South Africa and Australia have been shortlisted as possible sites for the Square Kilometre Array (SKA) radio telescope.
The telescope is being developed by scientists across 17 countries, and the recommendation was made by a group of seven scientists representing five nations.
The telescope, once built, will consist of thousands of antennae spread over an area of 3,000 square kilometres. Half of the dishes will be installed in a so-called core site, an area of 5km by 5km. The remainder will be more widely distributed.
It will be the largest telescope ever built and will be used to probe some of the most important questions in astronomy and cosmology. It will be used to investigate so-called dark energy, the origin of magnetism, and could be deployed in the search for extra terrestrial life, according to South Africa's minister for science and technology Mosibudi Mangena.
The Australian bid proposes the core site be located at Mileura Station, 100km west of Meekatharra in Western Australia (nearish to Perth). The antenna might be spread so widely that some end up in New Zealand, the CSIRO office says.
South Africa's proposal would see the core site being placed in the Karoo in the Northern Cape.
The other two bids were from China and Argentina. The SKA steering committee said the proposals were excellent, but each failed at least one of the exacting requirements.
Whichever site is chosen, it must have very low levels of man-made radio signals to avoid interfering with the cosmic radio waves the 'scope is designed to detect.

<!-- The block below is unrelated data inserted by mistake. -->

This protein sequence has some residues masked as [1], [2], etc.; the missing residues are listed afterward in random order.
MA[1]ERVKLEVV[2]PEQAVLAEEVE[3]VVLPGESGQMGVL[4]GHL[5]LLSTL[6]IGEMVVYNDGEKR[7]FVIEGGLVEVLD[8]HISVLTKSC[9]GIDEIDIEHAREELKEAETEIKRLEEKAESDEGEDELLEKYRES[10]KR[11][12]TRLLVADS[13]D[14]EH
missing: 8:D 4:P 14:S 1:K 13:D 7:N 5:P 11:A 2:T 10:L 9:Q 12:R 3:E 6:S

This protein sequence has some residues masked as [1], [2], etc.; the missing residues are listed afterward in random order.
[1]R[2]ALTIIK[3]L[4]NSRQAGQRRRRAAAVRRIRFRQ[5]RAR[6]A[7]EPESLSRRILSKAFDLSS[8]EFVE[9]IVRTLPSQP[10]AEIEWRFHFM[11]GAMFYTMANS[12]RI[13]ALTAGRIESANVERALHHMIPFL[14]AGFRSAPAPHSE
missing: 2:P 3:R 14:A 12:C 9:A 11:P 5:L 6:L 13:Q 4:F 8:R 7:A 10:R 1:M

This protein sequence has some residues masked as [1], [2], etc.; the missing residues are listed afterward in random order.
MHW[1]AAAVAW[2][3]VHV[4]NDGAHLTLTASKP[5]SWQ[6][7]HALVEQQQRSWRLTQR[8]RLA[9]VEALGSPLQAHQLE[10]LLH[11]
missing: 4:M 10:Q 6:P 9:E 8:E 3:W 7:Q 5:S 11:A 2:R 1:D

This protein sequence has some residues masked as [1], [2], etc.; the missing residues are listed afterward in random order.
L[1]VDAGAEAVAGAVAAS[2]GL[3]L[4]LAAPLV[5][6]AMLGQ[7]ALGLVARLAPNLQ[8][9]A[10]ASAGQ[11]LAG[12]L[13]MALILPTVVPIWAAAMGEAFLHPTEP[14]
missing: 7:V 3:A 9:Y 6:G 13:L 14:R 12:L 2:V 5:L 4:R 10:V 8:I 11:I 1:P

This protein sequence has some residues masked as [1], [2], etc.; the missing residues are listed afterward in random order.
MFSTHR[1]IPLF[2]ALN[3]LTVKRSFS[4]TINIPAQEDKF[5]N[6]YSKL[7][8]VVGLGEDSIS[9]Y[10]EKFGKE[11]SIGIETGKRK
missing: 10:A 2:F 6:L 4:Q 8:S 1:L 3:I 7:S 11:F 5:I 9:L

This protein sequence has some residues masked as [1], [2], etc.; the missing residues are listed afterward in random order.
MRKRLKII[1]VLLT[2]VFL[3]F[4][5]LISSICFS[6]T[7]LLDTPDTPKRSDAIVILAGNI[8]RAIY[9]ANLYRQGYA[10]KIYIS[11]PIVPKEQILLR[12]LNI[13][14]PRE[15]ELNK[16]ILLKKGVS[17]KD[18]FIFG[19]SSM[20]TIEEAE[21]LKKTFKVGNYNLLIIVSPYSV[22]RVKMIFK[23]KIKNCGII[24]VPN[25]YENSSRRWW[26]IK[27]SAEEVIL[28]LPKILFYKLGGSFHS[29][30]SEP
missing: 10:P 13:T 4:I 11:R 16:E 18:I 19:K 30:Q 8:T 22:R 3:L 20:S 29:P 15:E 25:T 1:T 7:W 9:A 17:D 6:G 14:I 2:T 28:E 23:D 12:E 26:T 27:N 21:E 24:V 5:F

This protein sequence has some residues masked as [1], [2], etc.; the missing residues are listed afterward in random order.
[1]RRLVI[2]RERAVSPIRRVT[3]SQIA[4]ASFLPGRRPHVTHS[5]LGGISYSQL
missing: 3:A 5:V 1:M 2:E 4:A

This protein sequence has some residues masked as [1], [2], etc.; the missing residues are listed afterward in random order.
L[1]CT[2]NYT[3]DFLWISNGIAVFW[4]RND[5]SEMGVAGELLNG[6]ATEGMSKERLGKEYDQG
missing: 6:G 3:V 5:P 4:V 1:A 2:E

The Australian team thinks it has the edge on South Africa in this regard: "The West Australian site is better in this respect than any site in the world currently used for radio astronomy," said Commonwealth Scientific and Industrial Research Organisation's Dr Michelle Storey, leader of the Australian SKA Planning Office.
Other important conditions include a good view of the Southern Hemisphere's sky, where the centre of the Milky Way goes overhead, and stable ionospheric conditions, particularly important for low frequency observations.
As you would expect with such a large bunch of boffins, argumentative by nature, there is disagreement even on when the final decision will be made. The South Africans expect it in 2008, but the Australians have their money on 2010. ®